By Desiree E.
The Northridge Marching Band is not as perfect as we seem. With fifty band members this year, it was quite terrifying to try and uphold our standard of quality. Prior to the 2016 season we graduated thirteen amazing players that left a lasting impact on the band. Individually, they were all good players but as a whole they sounded overwhelmingly amazing. Once you join band, it kind of just becomes your second family without knowing it. You start to rely on people and or become enemies with them like sibling rivalry. Everyone will have a problem with someone at some point whether they like it or not. In the end we get along since we all have the same goal, which is to get better and be successful and to be the best band we could possibly be together. The thirteen of them plus the rest of the band equaled the glorious part. The process of being glorious literally took a lot of aching, a lot of sweat, and definitely tears. Which was a pretty messy process of getting better and being productive.
Marching without stretching first is a dangerous choice. If you pull a muscle, you are done for. You can also miss so much information in such a short amount of time just healing by the sidelines. Marching Band isn't just like any other sport where in practices, you just run laps or do squats. That is only a small part of actual practice.
The actual practice starts with getting to the right spot on the field. With timing and the right amount of steps to make our travel to our spots look clean and precise. A big part about marching is rolling our feet. We stick our heel out and toes reach far back toward our shins. If you then roll it forward we look like we're moon walking forward. Smooth transitions are what judges like to see. The only thing that should be moving as we march are our legs and feet. Our torso and upper body should be as still as a statue, facing the crowd and looking at the field commander. Our facial expressions are also important. We pretty much always have poised, engaged faces. We are allowed to smile during the competition show once in awhile but only if we are told. It feels pretty weird to smile on the field since we don't normally. The only people that are allowed, rather required to smile are the members of color guard.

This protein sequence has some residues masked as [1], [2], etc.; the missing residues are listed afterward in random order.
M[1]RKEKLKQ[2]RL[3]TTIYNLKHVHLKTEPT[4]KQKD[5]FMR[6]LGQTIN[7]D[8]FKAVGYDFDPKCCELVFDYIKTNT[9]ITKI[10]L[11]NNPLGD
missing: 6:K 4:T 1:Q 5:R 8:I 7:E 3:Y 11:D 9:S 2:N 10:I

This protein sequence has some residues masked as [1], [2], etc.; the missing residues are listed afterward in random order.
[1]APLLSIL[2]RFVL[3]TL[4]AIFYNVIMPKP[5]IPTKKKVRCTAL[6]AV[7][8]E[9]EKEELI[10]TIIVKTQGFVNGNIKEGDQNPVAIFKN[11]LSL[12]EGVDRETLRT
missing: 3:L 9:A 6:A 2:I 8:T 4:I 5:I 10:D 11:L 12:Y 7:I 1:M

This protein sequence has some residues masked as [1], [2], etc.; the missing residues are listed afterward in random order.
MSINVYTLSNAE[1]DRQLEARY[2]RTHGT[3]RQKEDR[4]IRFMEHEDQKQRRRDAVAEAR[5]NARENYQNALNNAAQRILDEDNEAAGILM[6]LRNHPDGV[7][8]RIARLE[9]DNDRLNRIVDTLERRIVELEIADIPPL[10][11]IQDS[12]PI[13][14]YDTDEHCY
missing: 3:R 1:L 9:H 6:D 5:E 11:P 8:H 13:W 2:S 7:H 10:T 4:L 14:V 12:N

The Color Guard is a completely different group. They are the visual representation of the emotions and ideas within our sound. They are what the band can't show and those are expressions and feelings. They move with rhythm in their bodies and have their flags for support. Their dance and movement to the band's music combines to create an amazing show. They continue to smile even if they don't want to. This is true performance. They represent the music visually. They display vibrant colors on their silks as they flow through the air with grace. Without the guard, the band wouldn't be nearly as successful.
In the end,the mess that we have to go through with each other becomes worth it because we are given opportunities and chances to get better and to become the incredibly close-knit, high-achieving band that we are now.
Desiree E. is an 11th grade french horn player in the concert band. Desiree also plays mellophone in the marching band and pep band, and she plays trumpet in the jazz band. Desiree is an active member of the choir program and is also a student athlete.